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Thursday, 25 November 1999
Page: 12713


Dr SOUTHCOTT (4:03 PM) —In responding to this matter of public importance motion, I say there are really two assertions that have been made. The first is that the hospitals are not being adequately resourced by the Commonwealth government and the second is that the administrative costs of the GST will be significant to hospitals. I want to repudiate both of those claims made by the shadow minister for health, the member for Jagajaga. She referred to a report that was commissioned by the Australian Catholic Health Care Association, and what we can say about that report is that the first draft of it was wrong in several respects, they had a revised report which included several faulty assumptions and you can come to the conclusion that this was a report designed to come up with an outcome.

This report underestimated the savings from going to a new tax system and overestimated the costs. We have a letter to the government from the association in which Frances Sullivan admits that, compared with the previous report, significant changes have been made to estimated cost savings from abolition of the wholesale sales tax and other indirect taxes. It says:

The changes also have some flow-on effects to other areas, notably motor vehicles, as set out below. In general, the abolition of indirect taxes will result in cost reductions for the Catholic health and aged care sector.

It goes on to say:

The ongoing sector compliance costs have been significantly revised downwards for the sector as a whole. It is clearly difficult to present a highly accurate estimate of the likely costs to the sector in this particular area due to the great diversity in the scale and nature of operations of the individual organisations.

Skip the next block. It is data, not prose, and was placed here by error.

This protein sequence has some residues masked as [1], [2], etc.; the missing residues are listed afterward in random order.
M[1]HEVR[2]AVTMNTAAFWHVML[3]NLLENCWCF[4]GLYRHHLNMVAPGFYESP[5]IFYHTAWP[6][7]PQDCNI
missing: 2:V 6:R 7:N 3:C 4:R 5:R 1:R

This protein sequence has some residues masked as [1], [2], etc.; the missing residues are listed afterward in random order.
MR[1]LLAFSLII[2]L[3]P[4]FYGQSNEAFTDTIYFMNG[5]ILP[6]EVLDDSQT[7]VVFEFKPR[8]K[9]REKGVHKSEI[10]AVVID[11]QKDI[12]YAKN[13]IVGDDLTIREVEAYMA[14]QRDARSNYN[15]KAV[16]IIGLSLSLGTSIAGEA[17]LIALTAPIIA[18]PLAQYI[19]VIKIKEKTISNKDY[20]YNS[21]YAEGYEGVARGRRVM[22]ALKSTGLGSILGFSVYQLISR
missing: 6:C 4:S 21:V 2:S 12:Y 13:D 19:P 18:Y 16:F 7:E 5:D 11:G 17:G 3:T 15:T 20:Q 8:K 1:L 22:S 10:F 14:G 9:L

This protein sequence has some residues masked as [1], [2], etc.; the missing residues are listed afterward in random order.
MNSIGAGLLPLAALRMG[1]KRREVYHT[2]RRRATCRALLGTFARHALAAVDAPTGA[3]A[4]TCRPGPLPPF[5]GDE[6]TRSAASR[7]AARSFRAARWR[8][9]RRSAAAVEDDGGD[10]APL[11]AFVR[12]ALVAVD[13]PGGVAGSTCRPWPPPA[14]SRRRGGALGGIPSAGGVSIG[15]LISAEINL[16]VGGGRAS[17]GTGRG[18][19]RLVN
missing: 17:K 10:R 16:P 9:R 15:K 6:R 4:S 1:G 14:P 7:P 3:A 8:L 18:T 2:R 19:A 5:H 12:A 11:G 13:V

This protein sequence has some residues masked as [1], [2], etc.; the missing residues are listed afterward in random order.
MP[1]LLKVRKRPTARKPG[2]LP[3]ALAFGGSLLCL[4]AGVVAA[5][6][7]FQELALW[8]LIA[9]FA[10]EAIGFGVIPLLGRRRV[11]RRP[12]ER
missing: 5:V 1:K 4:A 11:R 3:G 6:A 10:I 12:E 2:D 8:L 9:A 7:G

This is a poor report, and at one part they include savings as costs. The shadow minister seemed to be coming up with calculations—almost of figures on the back of an envelope—to assert that this will involve hundreds of millions of dollars in compliance costs to hospitals. That is not true. That is actually a lie. There are bizarre assertions that there will be GST credit leakage. Why would you not claim all GST credits? They make unrealistic assumptions based on the cost savings and we reject that—and it is notable that this report was savaged by a Senate committee.

I do not think the shadow minister understands how hospitals work—I use to work in a public hospital. Hospitals will provide food but, if people visiting patients and staff want to get food, they will actually buy that themselves. That would be subject to GST and I do not think there is any confusion about that. I do not think she understands how the current tax system works. To assert that currently hospitals do not pay wholesale sales tax is true but there are still very significant savings from removing the embedded costs of indirect taxes.